Layout table for study information
Study Type : Observational
Estimated Enrollment : 15 participants
Observational Model: Case-Only
Time Perspective: Retrospective
Official Title: Intraoperative Angioembolization in the Management of Pelvic Fracture-Related Hemodynamic Instability
Study Start Date : January 2003
Actual Primary Completion Date : December 2007
Actual Study Completion Date : November 21, 2019

Resource links provided by the National Library of Medicine





Primary Outcome Measures :
  1. To present intraoperative angioembolization as a option in management of this group of patients and to describe the outcomes of these ten patients [ Time Frame: 4 years ]


Information from the National Library of Medicine

Choosing to participate in a study is an important personal decision. Talk with your doctor and family members or friends about deciding to join a study. To learn more about this study, you or your doctor may contact the study research staff using the contacts provided below. For general information, Learn About Clinical Studies.


Layout table for eligibility information
Ages Eligible for Study:   18 Years to 90 Years   (Adult, Older Adult)
Sexes Eligible for Study:   All
Accepts Healthy Volunteers:   No
Sampling Method:   Non-Probability Sample
Study Population
The subjects in this study are trauma patients over 18 years of age who suffered pelvic fractures and developed associated hemodynamic instability between January 1, 2003 and December 31, 2007. All patients were treated at Hershey Medical Center and received intraoperative angioembolization as a part of their medical management.
Criteria

Inclusion Criteria:

  • Patients with pelvic fractures and associated hemodynamic instability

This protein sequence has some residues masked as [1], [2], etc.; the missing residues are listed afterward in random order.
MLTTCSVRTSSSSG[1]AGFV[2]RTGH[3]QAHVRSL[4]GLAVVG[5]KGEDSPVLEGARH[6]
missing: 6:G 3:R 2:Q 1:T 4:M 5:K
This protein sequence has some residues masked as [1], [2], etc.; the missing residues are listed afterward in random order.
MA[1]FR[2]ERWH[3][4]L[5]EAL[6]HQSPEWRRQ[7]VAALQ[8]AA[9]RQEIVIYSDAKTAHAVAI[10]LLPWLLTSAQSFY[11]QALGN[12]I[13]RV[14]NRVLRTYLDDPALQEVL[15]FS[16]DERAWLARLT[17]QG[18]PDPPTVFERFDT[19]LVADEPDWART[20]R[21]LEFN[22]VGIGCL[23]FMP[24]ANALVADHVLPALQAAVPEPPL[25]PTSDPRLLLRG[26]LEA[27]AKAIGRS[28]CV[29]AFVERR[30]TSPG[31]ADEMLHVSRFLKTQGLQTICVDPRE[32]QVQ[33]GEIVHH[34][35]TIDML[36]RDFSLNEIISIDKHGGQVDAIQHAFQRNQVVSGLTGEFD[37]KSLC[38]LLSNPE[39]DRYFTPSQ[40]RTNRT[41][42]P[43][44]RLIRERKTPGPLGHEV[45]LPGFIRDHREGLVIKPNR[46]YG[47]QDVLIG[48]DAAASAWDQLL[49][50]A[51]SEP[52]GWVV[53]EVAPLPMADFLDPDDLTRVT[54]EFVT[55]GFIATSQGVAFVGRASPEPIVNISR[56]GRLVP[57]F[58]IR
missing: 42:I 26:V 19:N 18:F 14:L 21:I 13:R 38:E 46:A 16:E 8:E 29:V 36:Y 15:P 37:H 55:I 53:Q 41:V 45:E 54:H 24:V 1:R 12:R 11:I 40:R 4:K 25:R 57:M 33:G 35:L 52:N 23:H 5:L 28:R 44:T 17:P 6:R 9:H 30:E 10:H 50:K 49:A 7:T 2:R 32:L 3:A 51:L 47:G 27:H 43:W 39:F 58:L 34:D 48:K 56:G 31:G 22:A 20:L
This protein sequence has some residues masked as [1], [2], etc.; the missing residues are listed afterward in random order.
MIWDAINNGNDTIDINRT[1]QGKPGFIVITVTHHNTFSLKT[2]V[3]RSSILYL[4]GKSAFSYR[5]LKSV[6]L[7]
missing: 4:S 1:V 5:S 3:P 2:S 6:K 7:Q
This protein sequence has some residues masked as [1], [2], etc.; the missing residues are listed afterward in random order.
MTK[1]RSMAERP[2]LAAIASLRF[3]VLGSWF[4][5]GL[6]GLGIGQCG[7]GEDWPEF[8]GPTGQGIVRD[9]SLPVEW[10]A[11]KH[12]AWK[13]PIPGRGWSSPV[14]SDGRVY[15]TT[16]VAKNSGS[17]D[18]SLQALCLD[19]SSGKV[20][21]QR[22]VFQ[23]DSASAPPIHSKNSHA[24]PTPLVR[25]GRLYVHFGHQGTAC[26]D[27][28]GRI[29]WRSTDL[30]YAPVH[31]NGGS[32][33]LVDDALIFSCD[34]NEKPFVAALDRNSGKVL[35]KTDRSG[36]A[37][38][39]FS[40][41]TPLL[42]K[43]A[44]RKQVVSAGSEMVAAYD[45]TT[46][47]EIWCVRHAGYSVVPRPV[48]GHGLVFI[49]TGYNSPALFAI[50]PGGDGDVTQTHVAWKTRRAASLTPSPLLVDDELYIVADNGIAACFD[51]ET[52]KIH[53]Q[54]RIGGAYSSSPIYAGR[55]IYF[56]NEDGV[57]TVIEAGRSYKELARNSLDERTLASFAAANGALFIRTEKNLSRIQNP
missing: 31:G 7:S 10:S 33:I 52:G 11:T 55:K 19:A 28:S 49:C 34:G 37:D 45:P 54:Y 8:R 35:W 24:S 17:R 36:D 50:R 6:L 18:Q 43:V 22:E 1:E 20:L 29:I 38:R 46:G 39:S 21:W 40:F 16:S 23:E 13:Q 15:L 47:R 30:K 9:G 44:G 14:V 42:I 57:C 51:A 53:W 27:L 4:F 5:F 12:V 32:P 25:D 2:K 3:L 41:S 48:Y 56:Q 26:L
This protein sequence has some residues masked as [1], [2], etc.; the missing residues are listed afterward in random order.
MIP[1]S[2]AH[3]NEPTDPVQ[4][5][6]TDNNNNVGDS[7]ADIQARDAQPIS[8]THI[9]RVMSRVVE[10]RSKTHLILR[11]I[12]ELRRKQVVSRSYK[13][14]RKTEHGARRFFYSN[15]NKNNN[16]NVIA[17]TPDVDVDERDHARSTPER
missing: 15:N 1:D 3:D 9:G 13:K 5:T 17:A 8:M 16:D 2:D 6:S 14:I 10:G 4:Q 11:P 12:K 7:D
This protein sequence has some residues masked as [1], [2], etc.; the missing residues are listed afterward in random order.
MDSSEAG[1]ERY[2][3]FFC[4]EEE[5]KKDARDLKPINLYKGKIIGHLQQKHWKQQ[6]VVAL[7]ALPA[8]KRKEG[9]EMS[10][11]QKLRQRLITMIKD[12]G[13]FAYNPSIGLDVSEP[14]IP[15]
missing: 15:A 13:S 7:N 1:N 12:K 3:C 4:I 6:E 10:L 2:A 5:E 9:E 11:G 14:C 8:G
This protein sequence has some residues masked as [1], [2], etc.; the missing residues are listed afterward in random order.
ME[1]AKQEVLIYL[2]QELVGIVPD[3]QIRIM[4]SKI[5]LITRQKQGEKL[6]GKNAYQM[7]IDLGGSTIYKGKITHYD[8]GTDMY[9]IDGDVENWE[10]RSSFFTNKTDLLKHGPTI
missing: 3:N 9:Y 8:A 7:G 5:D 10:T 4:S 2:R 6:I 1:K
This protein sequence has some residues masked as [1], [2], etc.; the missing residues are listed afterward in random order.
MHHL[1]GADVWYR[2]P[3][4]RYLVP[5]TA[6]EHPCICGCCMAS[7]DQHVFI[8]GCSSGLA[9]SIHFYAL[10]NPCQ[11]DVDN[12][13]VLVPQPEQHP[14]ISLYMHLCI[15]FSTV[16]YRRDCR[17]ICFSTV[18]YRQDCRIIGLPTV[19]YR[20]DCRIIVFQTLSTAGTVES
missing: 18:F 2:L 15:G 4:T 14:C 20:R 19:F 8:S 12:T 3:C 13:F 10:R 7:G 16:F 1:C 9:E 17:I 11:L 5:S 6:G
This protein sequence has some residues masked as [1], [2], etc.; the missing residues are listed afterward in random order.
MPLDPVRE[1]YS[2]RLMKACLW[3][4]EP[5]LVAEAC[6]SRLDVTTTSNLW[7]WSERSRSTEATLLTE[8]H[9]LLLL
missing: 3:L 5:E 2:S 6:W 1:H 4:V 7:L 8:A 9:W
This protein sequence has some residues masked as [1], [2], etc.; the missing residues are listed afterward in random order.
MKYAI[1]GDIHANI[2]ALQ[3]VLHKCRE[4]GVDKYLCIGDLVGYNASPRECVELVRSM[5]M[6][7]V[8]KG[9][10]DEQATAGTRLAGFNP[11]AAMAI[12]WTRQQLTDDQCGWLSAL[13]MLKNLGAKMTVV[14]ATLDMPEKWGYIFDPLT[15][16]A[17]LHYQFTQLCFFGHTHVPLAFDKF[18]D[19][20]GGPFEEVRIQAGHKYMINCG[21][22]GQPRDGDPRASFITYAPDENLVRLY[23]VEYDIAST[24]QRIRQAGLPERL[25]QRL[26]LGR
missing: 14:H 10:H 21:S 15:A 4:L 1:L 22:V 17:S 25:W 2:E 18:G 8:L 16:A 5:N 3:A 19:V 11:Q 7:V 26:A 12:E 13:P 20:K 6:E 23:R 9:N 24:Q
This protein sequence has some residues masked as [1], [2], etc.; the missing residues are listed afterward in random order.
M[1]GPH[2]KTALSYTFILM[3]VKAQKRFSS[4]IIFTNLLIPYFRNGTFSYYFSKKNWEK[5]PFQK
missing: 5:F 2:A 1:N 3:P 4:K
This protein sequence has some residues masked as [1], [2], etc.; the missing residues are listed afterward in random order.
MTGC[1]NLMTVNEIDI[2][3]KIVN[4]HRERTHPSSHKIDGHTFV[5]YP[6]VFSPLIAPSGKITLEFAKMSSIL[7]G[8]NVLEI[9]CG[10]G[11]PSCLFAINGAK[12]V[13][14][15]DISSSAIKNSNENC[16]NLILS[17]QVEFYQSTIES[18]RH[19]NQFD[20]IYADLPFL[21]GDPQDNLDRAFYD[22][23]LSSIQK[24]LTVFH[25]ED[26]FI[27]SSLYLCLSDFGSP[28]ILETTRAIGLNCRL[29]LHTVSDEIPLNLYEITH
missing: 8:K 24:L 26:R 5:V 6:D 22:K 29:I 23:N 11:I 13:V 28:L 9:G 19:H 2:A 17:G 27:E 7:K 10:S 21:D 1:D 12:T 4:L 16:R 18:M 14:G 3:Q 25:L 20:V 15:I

• Treatment at Hershey Medical Center
  • Patient management involved angioembolization in Operating Room

Exclusion Criteria:

  • Patients below 18 years of age

Information from the National Library of Medicine

To learn more about this study, you or your doctor may contact the study research staff using the contact information provided by the sponsor.

Please refer to this study by its ClinicalTrials.gov identifier (NCT number): NCT00755365


Locations
Layout table for location information
United States, Pennsylvania
Penn State Milton S. Hershey Medical Center
Hershey, Pennsylvania, United States, 17033
Sponsors and Collaborators
Milton S. Hershey Medical Center
Investigators
Layout table for investigator information
Principal Investigator: Soence Reid, MD Milton S. Hershey Medical Center
Publications:
Layout table for additonal information
Responsible Party: J. Spence Reid, Principal Investigator, Milton S. Hershey Medical Center
ClinicalTrials.gov Identifier: NCT00755365    
Other Study ID Numbers: 28576EM
First Posted: September 18, 2008    Key Record Dates
Last Update Posted: November 22, 2019
Last Verified: November 2019
Keywords provided by J. Spence Reid, Milton S. Hershey Medical Center:
pelvic fractures
angioembolism
Treatment at Hershey Medical Center
Angioembolization in Operating Room
Additional relevant MeSH terms:
Layout table for MeSH terms
Fractures, Bone
Hip Fractures
Wounds and Injuries
Femoral Fractures
Hip Injuries
Leg Injuries